# Sizing coil loops.

Sizing coil loops

It is a common misunderstanding that increasing the distance between coil feed and straightener (a longer loop in the horizontal dimension) will provide a larger amount of slack material in the loop. This is not only untrue, but in fact the result may be less slack in the loop.

Slack is gained only by increasing the loop in the vertical direction. As Figure 2 shows, the amount of slack material available in the loop is the difference between, one, the horizontal distance between feed and straightener, and two, the total length of material in the loop.

You can see from this example that placing the straightener farther from the feed results in substantially less slack material in the loop (3 ft versus 1 ft). The amount of available slack can be further increased by raising the feed-line height, or by installing a loop pit.

Pulls longer loop

In addition to providing less material storage, placing the straightener farther from the feed will also cause it to work harder. The feed will be forced to pull a longer loop (25 ft versus 12 ft) on each cycle. What's more, the reduced amount of slack will impose additional wear on straightener and reel. This is caused by the increased frequency of starting and stopping.

Mild steel can be forced into a radius 360 times its thickness without reintroducing a set into the material. Knowing this, you can calculate the best loop size for any gauge of mild-steel coil stock.

Tougher materials normally can be put into a tighter radius, while softer materials may require a larger radius. In any case, the 360-times-thickness measure is a good starting point.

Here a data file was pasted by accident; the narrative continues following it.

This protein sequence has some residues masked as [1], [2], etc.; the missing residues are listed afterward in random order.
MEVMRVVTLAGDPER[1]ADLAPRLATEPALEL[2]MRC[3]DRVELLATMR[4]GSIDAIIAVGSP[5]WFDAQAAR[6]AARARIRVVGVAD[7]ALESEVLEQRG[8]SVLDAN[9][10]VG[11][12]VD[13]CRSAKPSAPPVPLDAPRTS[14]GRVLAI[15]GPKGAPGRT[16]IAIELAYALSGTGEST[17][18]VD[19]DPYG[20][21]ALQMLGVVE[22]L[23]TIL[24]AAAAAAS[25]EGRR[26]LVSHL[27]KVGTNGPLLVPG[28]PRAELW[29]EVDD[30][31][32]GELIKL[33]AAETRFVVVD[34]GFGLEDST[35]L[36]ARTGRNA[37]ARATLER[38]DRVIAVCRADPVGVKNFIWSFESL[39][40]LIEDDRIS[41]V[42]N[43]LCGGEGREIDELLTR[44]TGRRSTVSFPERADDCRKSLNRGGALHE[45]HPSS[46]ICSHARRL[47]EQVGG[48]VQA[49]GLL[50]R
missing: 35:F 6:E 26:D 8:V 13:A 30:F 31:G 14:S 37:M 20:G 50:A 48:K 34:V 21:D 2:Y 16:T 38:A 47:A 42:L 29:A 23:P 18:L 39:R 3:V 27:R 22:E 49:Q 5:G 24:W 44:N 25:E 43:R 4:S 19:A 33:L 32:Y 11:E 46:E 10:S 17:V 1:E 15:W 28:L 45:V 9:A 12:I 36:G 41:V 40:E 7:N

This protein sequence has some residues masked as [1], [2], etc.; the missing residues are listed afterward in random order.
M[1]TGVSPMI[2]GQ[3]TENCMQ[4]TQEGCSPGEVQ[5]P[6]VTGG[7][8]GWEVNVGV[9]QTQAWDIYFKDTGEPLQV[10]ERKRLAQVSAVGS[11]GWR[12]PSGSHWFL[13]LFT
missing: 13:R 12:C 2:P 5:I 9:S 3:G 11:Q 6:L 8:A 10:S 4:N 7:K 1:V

Guide to length

A useful guide to calculating loop length is given in Figure 3 and its table. Let's look at an example:

The material we will be running is 0.062"-thick mild steel. For this material, our chart recommends a loop length if 96". Remember, this is the horizontal distance from where the material radius begins upon leaving the straightener, and where it ends upon entering the feed. The 96" value is not the total length of material in the loop.

Let's assume our pass line height is 42". At this height, the chart shows we will have 38" of slack material in our loop. (In most cases, the pass line height at the straightener will be different from that at the feed. An average of the two gives a usable figure.)

Now, let's assume the feed length of the job we're running will be 18". A good rule of thumb is that slack accumulation should be at least three times the feed length. In this case, we don't have this much slack (38" actual versus 54" required).

The solution is a loop pit, as shown in Figures 1 and 3. If the original pass line height is beyond 720 times the material thickness (360 x 2 x material thickness), every inch of loop depth will add 2" to slack accumulation.

In our example, an additional 8" of depth would add 16" to the accumulation. This would provide us with the three feed-lengths of slack we require.

PHOTO : 1. In this press installation, a loop pit--at right in the photo--is used to gain the required amount of slack in the loop.

PHOTO : 2. Placing the straightener farther from the feed actually results in less slack material in the loop.

PHOTO : 3. Guide for calculating correct loop length.